LOS ANGELES — California Gov. Gavin Newsom declared a state of emergency Friday in Sonoma and Los Angeles counties, where wildfires fed by high winds and dry weather have led to evacuation orders for tens of thousands of residents.
Here's the latest:
- The Tick fire in northern Los Angeles County forced the evacuation of about 50,000 people. At least six structures have burned so far, with the fire only 5 percent contained, officials said at a news briefing Friday morning.
- The blaze has scorched 4,300 acres, and led the Los Angeles Unified School District to close all its schools in the San Fernando Valley on Friday because of “air-quality and safety concerns from the fires.”
- In Sonoma County in Northern California, the Kincade fire that started Wednesday night in a rural area, led to evacuation orders for around 2,000 people and by Thursday evening had destroyed 49 structures, including 21 homes, NBC Bay Area reported.
- The blaze had by Friday morning scorched 21,900 acres and was 5 percent contained.
Los Angeles County Supervisor Kathryn Barger said she heard reports of residents attempting to cross barricades and being stopped by sheriff's deputies.
"They are presenting themselves at these barricades and they're not being allowed to and they're frustrated," Barger said. "The sheriffs are frustrated, too. It's hard to sit and watch your community burn."
The tally of evacuation orders has hovered between 40,000 and 50,000.
Los Angeles County Fire Chief Daryl Osby said erratic winds blowing at approximately 60 mph at ridge tops had caused the flames to jump a freeway.
A man in the Santa Clarita area in Los Angeles County was stunned by the proximity of flames from the Tick fire on a ridge. "Whoa, Lord. What are we going to do?" the man, who identified himself as James, told NBC Los Angeles as the sky filled with a smoky haze.
"This is the first time I’ve seen this going on. Oh my goodness," said the man, who has called the area home since 2006. "Wow. This is unbelievable. I’m about to leave — I can't stay."
That fire began at 1:42 p.m. near Tick Canyon Road in the Santa Clarita area, and numerous other fires have also broken out in the area, Barger said.
"Numerous homes have been burned," Barger said, adding that officials know of at least six. "But that number may rise," she said.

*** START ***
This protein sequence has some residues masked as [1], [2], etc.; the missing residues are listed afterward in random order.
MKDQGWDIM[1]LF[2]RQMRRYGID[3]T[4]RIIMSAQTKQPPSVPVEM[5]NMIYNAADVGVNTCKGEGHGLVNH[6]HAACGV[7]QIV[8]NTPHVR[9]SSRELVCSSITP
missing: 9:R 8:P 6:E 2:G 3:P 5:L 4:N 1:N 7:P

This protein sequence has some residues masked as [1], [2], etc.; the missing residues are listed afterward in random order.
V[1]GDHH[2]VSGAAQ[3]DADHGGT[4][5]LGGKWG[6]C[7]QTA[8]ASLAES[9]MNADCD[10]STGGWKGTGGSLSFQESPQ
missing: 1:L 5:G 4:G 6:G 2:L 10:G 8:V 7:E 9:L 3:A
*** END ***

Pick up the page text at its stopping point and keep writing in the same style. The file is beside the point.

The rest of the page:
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More than 500 firefighters were working to combat the blaze Thursday as sustained winds of 20 mph and gusts of 40 mph were recorded, the Los Angeles County fire chief said.
Early Friday morning, winds had picked up, with the National Weather Service reporting thatSanta Ana winds were gusting upwards of 45 to 55 mph across Los Angeles County and Ventura County to its north.
Osby urged people to stay aware even if they can’t see flames because there are plenty of hot spots. The fire was only 5 percent contained late Thursday night.
"If you have not been evacuated, stay vigilant,” Osby said at a Thursday night news conference. "These things can occur quickly," he said.
The Kincade fire in the northern part of the state broke out near the community of Geyserville, according to the California Department of Forestry and Fire Protection, known as Cal Fire.
The fire was 5 percent contained Thursday evening. Around 1,300 firefighters were on the line and that number was expected to increase, Cal Fire Chief Mike Parkes said.
"Because of the terrain of the area, the crews had a difficult time getting around it early on, and the fire grew much more quickly in size," Parkes said.
No injuries have been reported in either fire.
The threat of wildfires prompted utility company Pacific Gas & Electric to preemptively shut off electricity to hundreds of thousands of people in Northern California on Wednesday to try and stop power lines from sparking blazes.
PG&E said in a regulatory filing with the state Public Utilities Commission on Thursday that it learned that a nearby transmission tower malfunctioned about seven minutes before the Kincade fire erupted Wednesday night.
The utility said it learned from preliminary findings that a "transmission level outage" happened on a 230,000-volt line in the area at 9:20 p.m. Cal Fire says the Kincade fire broke out at 9:27 p.m.
PG&E had shut off power to around 28,000 customers in Sonoma County, including in the Geyserville area where the fire began, but it did not de-energize transmission lines in the area.
"Those transmission lines were not de-energized because forecast weather conditions, particularly wind speeds, did not trigger the PSPS protocol,” PG&E said in a statement, referring to "public safety power shutoff," the term used for the planned blackouts.
"The wind speeds of concern for transmission lines are higher than those for distribution," the utility said in the statement.
The PG&E outages that began Wednesday were the second time in two weeks that the utility shut off power to large swaths of Northern California over fire risks.
In the first shutoff, power was cut to about 2 million people across northern and central California. In recent years, authorities have blamed electrical equipment for causing several deadly and destructive fires.
Weather conditions in Northern California eased by Thursday evening, and PG&E said that it had restored electricity to 84 percent of the 179,000 customers who had their power shut off.
But forecasters say another wind event could be in store for Northern California on Saturday evening.
Southern California Edison also was conducting preventive power outages. The utility company said Friday morning that roughly 29,000 customers were without power, with more than 10,300 of those in Los Angeles County, 7,436 in San Bernardino County and 4,768 in Ventura County.
Southern California Edison said on its website that 386,116 customers in Southern California were under consideration for blackouts as of 6 a.m. Friday.
Phil Helsel reported from Los Angeles, and Janelle Griffith from New York.